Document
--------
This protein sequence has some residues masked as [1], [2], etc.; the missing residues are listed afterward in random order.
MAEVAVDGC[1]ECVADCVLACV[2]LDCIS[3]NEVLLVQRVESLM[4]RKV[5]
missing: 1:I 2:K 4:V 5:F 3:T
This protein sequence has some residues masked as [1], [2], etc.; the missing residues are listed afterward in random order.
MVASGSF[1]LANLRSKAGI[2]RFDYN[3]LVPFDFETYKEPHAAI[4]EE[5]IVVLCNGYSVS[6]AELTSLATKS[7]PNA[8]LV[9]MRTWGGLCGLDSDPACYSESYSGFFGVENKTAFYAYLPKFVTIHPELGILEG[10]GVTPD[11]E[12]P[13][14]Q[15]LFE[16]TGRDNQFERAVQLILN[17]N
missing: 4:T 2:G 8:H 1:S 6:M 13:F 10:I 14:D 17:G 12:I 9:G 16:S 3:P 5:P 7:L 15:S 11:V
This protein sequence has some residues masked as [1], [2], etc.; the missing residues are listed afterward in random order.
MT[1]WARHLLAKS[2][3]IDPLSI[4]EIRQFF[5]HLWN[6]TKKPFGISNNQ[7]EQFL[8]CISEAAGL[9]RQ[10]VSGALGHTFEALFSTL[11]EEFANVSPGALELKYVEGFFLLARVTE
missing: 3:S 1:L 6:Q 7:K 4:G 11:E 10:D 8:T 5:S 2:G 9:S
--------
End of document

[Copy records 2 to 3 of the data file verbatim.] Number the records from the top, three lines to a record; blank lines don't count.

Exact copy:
This protein sequence has some residues masked as [1], [2], etc.; the missing residues are listed afterward in random order.
MVASGSF[1]LANLRSKAGI[2]RFDYN[3]LVPFDFETYKEPHAAI[4]EE[5]IVVLCNGYSVS[6]AELTSLATKS[7]PNA[8]LV[9]MRTWGGLCGLDSDPACYSESYSGFFGVENKTAFYAYLPKFVTIHPELGILEG[10]GVTPD[11]E[12]P[13][14]Q[15]LFE[16]TGRDNQFERAVQLILN[17]N
missing: 4:T 2:G 8:H 1:S 6:M 13:F 10:I 14:D 17:G 12:I 9:G 16:S 3:P 5:P 7:L 15:S 11:V
This protein sequence has some residues masked as [1], [2], etc.; the missing residues are listed afterward in random order.
MT[1]WARHLLAKS[2][3]IDPLSI[4]EIRQFF[5]HLWN[6]TKKPFGISNNQ[7]EQFL[8]CISEAAGL[9]RQ[10]VSGALGHTFEALFSTL[11]EEFANVSPGALELKYVEGFFLLARVTE
missing: 3:S 1:L 6:Q 7:K 4:G 11:E 10:D 8:T 5:S 2:G 9:S